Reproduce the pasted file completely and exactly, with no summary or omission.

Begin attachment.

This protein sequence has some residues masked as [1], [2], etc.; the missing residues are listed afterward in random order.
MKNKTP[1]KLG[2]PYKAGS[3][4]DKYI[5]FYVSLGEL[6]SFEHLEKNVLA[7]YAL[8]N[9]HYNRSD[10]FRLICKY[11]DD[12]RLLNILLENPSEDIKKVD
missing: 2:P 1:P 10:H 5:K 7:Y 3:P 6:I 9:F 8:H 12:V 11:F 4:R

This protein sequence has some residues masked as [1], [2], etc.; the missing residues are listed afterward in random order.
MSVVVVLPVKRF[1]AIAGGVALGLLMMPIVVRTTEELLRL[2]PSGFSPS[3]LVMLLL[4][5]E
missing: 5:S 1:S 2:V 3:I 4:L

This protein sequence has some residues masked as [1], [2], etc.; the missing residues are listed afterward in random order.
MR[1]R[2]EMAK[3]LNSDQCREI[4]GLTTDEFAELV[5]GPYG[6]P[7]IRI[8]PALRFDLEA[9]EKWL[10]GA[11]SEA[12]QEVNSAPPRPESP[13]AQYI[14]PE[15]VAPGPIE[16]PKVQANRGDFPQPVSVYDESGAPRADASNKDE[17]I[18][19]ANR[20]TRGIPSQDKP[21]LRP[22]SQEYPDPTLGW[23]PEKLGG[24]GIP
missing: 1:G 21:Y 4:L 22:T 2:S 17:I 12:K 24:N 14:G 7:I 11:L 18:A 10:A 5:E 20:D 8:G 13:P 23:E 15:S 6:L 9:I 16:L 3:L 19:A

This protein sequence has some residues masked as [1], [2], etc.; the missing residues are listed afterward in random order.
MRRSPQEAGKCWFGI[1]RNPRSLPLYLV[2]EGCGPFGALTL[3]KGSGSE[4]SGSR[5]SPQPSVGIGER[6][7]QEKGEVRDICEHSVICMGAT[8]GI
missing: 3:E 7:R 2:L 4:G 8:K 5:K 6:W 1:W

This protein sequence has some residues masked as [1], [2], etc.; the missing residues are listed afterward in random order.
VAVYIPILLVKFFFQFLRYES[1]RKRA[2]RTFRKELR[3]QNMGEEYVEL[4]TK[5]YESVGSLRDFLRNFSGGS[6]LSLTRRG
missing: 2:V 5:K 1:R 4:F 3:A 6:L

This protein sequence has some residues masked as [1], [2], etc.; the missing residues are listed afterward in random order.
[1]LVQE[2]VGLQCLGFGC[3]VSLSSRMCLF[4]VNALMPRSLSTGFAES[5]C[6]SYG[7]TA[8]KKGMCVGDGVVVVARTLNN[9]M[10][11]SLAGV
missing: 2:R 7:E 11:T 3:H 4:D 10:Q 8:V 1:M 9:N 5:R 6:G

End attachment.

This protein sequence has some residues masked as [1], [2], etc.; the missing residues are listed afterward in random order.
MKNKTP[1]KLG[2]PYKAGS[3][4]DKYI[5]FYVSLGEL[6]SFEHLEKNVLA[7]YAL[8]N[9]HYNRSD[10]FRLICKY[11]DD[12]RLLNILLENPSEDIKKVD
missing: 2:P 1:P 10:H 5:K 7:Y 3:P 6:I 9:F 8:H 12:V 11:F 4:R

This protein sequence has some residues masked as [1], [2], etc.; the missing residues are listed afterward in random order.
MSVVVVLPVKRF[1]AIAGGVALGLLMMPIVVRTTEELLRL[2]PSGFSPS[3]LVMLLL[4][5]E
missing: 5:S 1:S 2:V 3:I 4:L

This protein sequence has some residues masked as [1], [2], etc.; the missing residues are listed afterward in random order.
MR[1]R[2]EMAK[3]LNSDQCREI[4]GLTTDEFAELV[5]GPYG[6]P[7]IRI[8]PALRFDLEA[9]EKWL[10]GA[11]SEA[12]QEVNSAPPRPESP[13]AQYI[14]PE[15]VAPGPIE[16]PKVQANRGDFPQPVSVYDESGAPRADASNKDE[17]I[18][19]ANR[20]TRGIPSQDKP[21]LRP[22]SQEYPDPTLGW[23]PEKLGG[24]GIP
missing: 1:G 21:Y 4:L 22:T 2:S 17:I 12:K 24:N 14:G 7:I 11:L 18:A 10:A 5:E 20:D 8:G 13:P 23:E 15:S 6:L 9:I 16:L 3:L 19:A

This protein sequence has some residues masked as [1], [2], etc.; the missing residues are listed afterward in random order.
MRRSPQEAGKCWFGI[1]RNPRSLPLYLV[2]EGCGPFGALTL[3]KGSGSE[4]SGSR[5]SPQPSVGIGER[6][7]QEKGEVRDICEHSVICMGAT[8]GI
missing: 3:E 7:R 2:L 4:G 8:K 5:K 6:W 1:W

This protein sequence has some residues masked as [1], [2], etc.; the missing residues are listed afterward in random order.
VAVYIPILLVKFFFQFLRYES[1]RKRA[2]RTFRKELR[3]QNMGEEYVEL[4]TK[5]YESVGSLRDFLRNFSGGS[6]LSLTRRG
missing: 2:V 5:K 1:R 4:F 3:A 6:L

This protein sequence has some residues masked as [1], [2], etc.; the missing residues are listed afterward in random order.
[1]LVQE[2]VGLQCLGFGC[3]VSLSSRMCLF[4]VNALMPRSLSTGFAES[5]C[6]SYG[7]TA[8]KKGMCVGDGVVVVARTLNN[9]M[10][11]SLAGV
missing: 2:R 7:E 11:T 3:H 4:D 10:Q 8:V 1:M 9:N 5:R 6:G